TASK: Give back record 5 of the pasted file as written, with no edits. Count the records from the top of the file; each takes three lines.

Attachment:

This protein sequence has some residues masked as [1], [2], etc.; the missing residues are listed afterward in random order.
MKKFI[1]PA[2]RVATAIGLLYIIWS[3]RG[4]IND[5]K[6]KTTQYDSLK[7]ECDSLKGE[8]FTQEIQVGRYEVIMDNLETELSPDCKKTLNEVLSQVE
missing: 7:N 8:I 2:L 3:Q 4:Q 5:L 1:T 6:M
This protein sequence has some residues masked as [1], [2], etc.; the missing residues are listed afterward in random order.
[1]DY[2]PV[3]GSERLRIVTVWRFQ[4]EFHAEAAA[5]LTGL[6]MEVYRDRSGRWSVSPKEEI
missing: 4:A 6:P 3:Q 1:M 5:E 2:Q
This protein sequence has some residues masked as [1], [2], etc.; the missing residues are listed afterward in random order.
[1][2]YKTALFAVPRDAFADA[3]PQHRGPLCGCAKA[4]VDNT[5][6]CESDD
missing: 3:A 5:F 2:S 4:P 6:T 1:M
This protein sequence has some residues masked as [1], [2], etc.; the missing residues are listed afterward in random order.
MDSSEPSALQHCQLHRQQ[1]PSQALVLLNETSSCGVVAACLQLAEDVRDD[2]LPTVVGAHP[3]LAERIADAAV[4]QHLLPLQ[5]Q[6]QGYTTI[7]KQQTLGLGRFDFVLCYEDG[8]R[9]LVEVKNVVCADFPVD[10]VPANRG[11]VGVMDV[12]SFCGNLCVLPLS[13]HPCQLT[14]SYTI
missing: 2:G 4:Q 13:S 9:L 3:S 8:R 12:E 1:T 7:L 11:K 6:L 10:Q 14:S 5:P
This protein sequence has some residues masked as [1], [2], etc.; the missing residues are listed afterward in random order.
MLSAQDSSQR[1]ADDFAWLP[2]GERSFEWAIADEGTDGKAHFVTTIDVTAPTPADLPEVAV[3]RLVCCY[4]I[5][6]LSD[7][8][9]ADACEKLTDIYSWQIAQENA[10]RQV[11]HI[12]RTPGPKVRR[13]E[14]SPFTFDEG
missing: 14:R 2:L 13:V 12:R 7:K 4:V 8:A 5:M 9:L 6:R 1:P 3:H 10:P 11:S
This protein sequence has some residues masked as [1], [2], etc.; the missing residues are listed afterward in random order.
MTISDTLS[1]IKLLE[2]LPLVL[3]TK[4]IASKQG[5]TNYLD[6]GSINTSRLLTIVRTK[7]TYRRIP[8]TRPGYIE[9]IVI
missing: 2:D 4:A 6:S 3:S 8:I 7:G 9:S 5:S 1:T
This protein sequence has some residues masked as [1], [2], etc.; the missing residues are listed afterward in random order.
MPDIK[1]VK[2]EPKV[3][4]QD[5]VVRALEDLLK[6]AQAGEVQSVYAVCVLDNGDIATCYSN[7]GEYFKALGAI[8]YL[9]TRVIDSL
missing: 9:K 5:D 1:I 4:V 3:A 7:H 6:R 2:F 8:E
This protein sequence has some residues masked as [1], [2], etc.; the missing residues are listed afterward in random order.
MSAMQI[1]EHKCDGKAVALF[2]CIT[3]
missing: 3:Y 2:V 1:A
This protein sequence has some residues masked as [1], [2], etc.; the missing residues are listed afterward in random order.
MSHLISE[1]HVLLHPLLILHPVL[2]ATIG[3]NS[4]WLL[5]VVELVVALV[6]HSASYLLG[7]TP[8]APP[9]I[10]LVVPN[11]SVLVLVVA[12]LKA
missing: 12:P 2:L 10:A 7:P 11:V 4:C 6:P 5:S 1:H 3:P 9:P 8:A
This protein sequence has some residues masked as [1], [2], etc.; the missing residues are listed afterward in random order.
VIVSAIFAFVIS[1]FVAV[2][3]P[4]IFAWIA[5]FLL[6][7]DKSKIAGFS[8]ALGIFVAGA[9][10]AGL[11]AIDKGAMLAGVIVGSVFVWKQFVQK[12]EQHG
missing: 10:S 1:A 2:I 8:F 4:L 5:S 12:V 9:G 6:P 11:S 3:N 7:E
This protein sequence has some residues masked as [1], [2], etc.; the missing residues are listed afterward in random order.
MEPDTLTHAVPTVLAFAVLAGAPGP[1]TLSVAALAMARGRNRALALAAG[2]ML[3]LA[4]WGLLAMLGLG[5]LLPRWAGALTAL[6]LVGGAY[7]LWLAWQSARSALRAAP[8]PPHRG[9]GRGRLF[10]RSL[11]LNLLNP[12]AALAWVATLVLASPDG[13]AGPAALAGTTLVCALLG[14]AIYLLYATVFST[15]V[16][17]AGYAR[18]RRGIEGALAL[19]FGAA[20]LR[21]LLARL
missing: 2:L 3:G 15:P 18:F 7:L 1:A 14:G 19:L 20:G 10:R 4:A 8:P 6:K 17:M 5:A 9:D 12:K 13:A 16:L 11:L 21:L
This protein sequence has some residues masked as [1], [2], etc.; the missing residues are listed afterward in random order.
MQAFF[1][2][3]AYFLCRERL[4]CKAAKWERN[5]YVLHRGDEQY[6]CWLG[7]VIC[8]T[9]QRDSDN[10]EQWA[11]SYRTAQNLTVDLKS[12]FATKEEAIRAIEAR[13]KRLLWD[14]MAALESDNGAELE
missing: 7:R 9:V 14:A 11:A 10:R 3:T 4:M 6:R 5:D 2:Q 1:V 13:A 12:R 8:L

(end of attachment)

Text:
This protein sequence has some residues masked as [1], [2], etc.; the missing residues are listed afterward in random order.
MLSAQDSSQR[1]ADDFAWLP[2]GERSFEWAIADEGTDGKAHFVTTIDVTAPTPADLPEVAV[3]RLVCCY[4]I[5][6]LSD[7][8][9]ADACEKLTDIYSWQIAQENA[10]RQV[11]HI[12]RTPGPKVRR[13]E[14]SPFTFDEG
missing: 14:R 2:L 13:V 12:R 7:K 4:V 8:A 5:M 9:L 6:R 1:P 3:H 10:P 11:S